Yolanda Díaz joined Bernie Sanders this Wednesday morning in Washington. So it is clear from the story that Second Vice President and Secretary of Labor made his meeting with the Vermont senator a major benchmark for the left in the United States. “Since I’ve been a minister, I’ve had important meetings and this one reminded me of the one I had with the Pope, especially because of the immediate connection we had,” she told a group of Spanish correspondents at the end of a joint appearance with the Labor Minister Martin Walsh, with whom he signed a memorandum of understanding between the two countries on labor issues. “Sanders has been very impressed with the progress we have made in Spain on issues such as the law equestrian or remote work, and we both agreed to hold an immediate meeting with our teams to continue working together to expand democracy, protect human rights and further advance our common agendas,” added Díaz.
The veteran senator, who ran against current President Joe Biden in the Democratic primary, is the most prominent figure on Díaz’s “very busy agenda” during his US mini-tour, which includes stops in Washington and New York, where he has prioritized issues by workers and unions.
The other highlight of the visit is the meeting he has Thursday in New York with a rising star of the American left, Amazon worker Chris Smalls, who, along with Derrik Palmer, managed to get the employees of a tech company’s warehouse on Long Organizing Iceland into unions is not an easy task in the country of neoliberalism. Smalls has become one of the faces of a new union fighting for the rights of workers at big tech companies like Starbucks or Apple, some of which workers’ representatives will also meet with Díaz. “One of the great debates of our time is the need to strengthen unions, because that strengthens democracies. I know very well the trade union movement in Spain and in the world, and this new trend in the United States needs to be studied very carefully, even if the American and Spanish experiences are very different. The new realities require new forms of union relations and here we are already seeing them emerging,” he explained.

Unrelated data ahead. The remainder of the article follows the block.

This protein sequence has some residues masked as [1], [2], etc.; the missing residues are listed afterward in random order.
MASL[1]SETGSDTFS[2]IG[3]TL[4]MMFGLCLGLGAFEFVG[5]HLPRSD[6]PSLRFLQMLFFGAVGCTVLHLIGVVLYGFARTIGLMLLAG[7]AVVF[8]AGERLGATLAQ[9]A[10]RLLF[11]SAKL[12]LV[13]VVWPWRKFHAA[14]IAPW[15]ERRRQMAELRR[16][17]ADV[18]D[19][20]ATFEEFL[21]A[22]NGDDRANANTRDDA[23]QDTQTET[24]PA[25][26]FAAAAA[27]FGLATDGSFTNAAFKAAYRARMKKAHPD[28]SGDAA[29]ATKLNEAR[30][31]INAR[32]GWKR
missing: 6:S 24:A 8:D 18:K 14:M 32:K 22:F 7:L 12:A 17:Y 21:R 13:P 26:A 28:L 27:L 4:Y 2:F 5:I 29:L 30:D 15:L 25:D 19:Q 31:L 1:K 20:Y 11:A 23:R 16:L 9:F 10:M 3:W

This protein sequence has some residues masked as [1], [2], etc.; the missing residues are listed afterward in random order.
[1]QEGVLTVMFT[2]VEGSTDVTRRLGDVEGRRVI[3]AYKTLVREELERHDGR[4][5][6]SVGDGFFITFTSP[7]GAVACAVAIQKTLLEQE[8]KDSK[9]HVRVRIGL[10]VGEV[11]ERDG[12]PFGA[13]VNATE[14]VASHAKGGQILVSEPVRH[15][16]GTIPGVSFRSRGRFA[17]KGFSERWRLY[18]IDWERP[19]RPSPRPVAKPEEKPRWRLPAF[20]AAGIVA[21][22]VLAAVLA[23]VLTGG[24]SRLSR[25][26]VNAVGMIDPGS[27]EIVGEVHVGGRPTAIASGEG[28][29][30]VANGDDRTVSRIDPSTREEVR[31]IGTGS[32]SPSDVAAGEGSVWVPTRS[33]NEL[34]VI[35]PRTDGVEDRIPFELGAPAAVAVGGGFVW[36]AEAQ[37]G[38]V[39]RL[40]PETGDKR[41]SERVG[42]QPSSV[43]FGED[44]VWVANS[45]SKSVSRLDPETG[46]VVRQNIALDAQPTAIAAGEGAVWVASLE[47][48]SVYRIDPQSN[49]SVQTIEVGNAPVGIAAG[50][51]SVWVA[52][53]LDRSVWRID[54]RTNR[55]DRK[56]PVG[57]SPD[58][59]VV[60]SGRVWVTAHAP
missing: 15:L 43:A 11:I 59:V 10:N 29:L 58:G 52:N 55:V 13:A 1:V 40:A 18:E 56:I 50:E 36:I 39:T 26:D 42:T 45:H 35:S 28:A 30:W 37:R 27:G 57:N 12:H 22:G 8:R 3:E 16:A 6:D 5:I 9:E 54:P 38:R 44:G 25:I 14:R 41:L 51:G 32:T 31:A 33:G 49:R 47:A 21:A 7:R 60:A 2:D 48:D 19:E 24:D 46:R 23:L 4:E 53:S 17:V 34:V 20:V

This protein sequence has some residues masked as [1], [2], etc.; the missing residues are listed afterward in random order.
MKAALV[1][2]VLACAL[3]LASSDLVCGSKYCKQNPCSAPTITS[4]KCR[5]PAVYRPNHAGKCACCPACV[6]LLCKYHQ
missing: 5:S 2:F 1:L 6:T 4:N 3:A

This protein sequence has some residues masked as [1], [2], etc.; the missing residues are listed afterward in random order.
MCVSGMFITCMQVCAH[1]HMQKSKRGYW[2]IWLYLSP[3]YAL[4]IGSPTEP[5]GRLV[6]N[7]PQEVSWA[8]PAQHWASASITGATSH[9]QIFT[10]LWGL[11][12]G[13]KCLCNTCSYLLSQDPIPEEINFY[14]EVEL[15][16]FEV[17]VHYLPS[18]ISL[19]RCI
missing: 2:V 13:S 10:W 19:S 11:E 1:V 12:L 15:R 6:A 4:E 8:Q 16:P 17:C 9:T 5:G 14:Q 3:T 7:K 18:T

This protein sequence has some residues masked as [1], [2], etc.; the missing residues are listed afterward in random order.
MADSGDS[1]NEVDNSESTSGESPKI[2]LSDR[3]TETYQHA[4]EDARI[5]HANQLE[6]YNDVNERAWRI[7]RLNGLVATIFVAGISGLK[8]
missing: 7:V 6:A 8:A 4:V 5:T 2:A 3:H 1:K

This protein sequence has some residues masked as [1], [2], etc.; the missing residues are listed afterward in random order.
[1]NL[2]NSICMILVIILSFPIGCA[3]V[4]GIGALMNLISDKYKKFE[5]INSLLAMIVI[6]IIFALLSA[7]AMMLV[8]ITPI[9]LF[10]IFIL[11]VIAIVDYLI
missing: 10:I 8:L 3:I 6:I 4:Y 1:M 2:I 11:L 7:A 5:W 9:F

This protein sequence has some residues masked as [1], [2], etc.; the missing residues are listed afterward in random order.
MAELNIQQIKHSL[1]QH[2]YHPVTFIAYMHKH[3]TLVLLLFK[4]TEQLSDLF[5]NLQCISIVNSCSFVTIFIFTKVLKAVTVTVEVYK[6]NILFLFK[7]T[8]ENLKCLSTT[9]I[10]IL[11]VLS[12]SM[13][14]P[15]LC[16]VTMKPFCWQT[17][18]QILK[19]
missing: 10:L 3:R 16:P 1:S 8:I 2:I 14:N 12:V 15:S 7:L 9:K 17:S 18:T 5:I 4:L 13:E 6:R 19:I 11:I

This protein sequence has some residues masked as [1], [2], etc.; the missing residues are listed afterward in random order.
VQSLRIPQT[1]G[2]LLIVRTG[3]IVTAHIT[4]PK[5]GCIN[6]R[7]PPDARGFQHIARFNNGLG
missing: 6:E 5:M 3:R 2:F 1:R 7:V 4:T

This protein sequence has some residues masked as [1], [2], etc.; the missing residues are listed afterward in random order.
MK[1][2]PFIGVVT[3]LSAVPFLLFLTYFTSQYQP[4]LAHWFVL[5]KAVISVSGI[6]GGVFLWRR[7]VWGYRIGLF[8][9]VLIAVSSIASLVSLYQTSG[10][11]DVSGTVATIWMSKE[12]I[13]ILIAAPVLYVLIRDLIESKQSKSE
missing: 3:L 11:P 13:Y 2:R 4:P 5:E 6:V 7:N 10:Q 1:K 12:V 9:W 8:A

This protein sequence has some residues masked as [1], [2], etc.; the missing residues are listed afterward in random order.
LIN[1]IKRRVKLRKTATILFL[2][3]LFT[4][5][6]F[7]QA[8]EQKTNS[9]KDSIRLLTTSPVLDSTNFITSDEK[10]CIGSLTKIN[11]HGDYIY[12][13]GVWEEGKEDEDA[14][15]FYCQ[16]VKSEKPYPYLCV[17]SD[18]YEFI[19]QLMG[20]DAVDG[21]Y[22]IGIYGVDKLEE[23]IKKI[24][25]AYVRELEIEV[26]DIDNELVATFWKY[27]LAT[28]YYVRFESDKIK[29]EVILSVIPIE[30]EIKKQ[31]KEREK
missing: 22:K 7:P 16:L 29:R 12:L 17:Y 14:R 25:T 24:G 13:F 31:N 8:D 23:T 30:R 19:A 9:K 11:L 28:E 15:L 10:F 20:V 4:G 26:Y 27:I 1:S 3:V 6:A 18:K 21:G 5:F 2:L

Regarding internal politics, Díaz also referred to the CIS poll published this Tuesday, which shows a victory for the PP over the PSOE by two points. “I appreciate polls because they reflect trends. The PP has grown and the space I represent [Unidas Podemos], also four points. It also speaks clearly that the right will not rise and will not rule in Spain. A new decade of progressivism is upon us. Add to [el proyecto político que presentó en Madrid el 8 pasado de junio] It’s a bet because it is, and to motivate people who, despite what they say, are keen to get involved in politics.
After his stopover at the Department of Labor, where he signed a comment aimed at, among other things, “enforcing minimum wage standards”, “empowering the voice of workers in the workplace” or “guaranteing their rights in the platform economy”, Díaz had planned to himself to meet with Congresswoman Ilhan Omar (Minnesota), one of the most projected faces of the party’s left-most wing, which had just starred Tuesday alongside Alexandria Ocasio-Cortez in an act of civil disobedience for the verdict the Supreme Court against abortion rights, which ended in an arrest. Omar, a Muslim, is part of The Squad (the gang), a group of six representatives (five women, including Ocasio-Cortez, and one man) defending the most forward-thinking politics on Capitol Hill.
Díaz, who is due to meet members of the Spanish community in the capital this Wednesday evening, has an appointment at the UN headquarters on Friday and will also meet with Deborah Archer, President of the American Civil Liberties Union (ACLU) before returning to Madrid. , a reference organization in this country in the fight for civil rights.
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